Formulating and Asking Questions for Successful Outcomes
Author: Gerry O'Sullivan
Publisher: New Society Publishers
Learn how to formulate and ask penetrating, paradigm-shifting questions for successful outcomes in any conflict. Knowing how to formulate and ask incisive questions to get to the core of a conflict, challenge entrenched thinking, and shift perspectives are the main challenge for mediators and the key to successful conflict resolution. The Mediator’s Toolkit employs the author’s powerful “S Questions Model,” to provide readers with the skills and tools to develop and ask strategic questions that result in successful outcomes in any context. The S Questions Model toolkit dives into four dimensions of successful questions for mediation: the subject matter dimension, the structure dimension, the information seeking dimension, and the shifting thinking dimension. The toolkit clearly explains: The theory behind each question type, including exploration of relevant neuroscience and psychology The purpose of different types of questions How the questions work When to use different types of questions How to build and apply questions to mediation in a non-threatening way This essential practical guide will radically sharpen, focus, and improve the questioning skills of qualified mediators, students, lecturers, trainers, and those using questions to challenge and effect change, in any context.
This open access book presents twelve unique studies on mediation from researchers in Denmark, Finland, Norway and Sweden, respectively. Each study highlights important aspects of mediation, including the role of children in family mediation, the evolution and ambivalent application of restorative justice in the Nordic countries, the confusion of roles in court-connected mediation, and the challenges in dispute systems. Over the past 20-30 years, mediation has gained in popularity in many countries around the world and is often heralded as a suitable and cost-effective mode of conflict resolution. However, as the studies in this volumes show, mediation also has a number of potential drawbacks. Parties’ self-determination may be jeopardized, affected third parties are involved in an inadequate way, and the legal regulations may be flawed. The publication can inspire research, help professionals and policymakers in the field and be used as a textbook.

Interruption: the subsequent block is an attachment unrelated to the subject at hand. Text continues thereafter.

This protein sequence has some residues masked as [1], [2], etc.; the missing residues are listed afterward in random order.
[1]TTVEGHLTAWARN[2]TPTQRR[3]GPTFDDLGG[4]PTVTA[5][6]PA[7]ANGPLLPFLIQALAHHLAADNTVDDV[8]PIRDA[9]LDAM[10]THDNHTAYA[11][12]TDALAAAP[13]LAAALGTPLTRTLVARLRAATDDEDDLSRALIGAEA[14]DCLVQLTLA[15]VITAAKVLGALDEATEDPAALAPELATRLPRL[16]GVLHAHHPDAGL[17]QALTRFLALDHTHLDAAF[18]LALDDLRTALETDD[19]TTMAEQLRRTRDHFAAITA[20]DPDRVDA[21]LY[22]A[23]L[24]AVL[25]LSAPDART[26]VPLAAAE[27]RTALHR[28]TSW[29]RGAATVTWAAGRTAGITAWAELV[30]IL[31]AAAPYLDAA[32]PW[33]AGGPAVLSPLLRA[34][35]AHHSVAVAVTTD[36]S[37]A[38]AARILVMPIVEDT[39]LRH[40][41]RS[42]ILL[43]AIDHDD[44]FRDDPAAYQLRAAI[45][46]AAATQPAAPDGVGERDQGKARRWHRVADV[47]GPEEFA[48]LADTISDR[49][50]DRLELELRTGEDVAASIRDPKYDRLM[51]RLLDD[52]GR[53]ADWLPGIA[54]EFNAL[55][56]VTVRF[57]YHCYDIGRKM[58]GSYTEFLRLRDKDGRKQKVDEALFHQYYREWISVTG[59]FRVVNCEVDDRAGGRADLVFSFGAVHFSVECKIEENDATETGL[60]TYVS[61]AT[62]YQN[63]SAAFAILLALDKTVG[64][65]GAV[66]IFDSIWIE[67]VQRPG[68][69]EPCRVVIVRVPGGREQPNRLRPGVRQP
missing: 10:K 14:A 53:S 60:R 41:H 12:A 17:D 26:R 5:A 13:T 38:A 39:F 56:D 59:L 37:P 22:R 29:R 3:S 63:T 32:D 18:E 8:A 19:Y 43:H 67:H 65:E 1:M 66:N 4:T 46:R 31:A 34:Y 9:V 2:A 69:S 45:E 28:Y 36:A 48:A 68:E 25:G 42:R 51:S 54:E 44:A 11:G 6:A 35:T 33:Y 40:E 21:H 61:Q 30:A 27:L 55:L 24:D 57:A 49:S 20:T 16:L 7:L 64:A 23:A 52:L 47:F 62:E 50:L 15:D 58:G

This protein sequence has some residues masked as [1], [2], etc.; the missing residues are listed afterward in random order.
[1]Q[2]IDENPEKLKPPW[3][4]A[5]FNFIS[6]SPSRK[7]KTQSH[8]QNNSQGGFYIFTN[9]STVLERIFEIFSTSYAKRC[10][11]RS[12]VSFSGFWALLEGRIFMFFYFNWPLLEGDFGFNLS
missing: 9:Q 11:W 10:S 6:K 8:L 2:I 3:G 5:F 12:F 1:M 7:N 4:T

Mediation has become a common technique for terminating violent conflicts both within and between states; while mediation has a strong record in reducing hostilities, it is not without its own problems. In The Mediation Dilemma, Kyle Beardsley highlights its long-term limitations. The result of this oft-superficial approach to peacemaking, immediate and reassuring as it may be, is often a fragile peace. With the intervention of a third-party mediator, warring parties may formally agree to concessions that are insupportable in the long term and soon enough find themselves at odds again. Beardsley examines his argument empirically using two data sets and traces it through several historical cases: Henry Kissinger’s and Jimmy Carter’s initiatives in the Middle East, 1973–1979; Theodore Roosevelt’s 1905 mediation in the Russo-Japanese War; and Carter’s attempt to mediate in the 1994 North Korean nuclear crisis. He also draws upon the lessons of the 1993 Arusha Accords, the 1993 Oslo Accords, Haiti in 1994, the 2002 Ceasefire Agreement in Sri Lanka, and the 2005 Memorandum of Understanding in Aceh. Beardsley concludes that a reliance on mediation risks a greater chance of conflict relapse in the future, whereas the rejection of mediation risks ongoing bloodshed as war continues. The trade-off between mediation’s short-term and long-term effects is stark when the third-party mediator adopts heavy-handed forms of leverage, and, Beardsley finds, multiple mediators and intergovernmental organizations also do relatively poorly in securing long-term peace. He finds that mediation has the greatest opportunity to foster both short-term and long-term peace when a single third party mediates among belligerents that can afford to wait for a self-enforcing arrangement to be reached.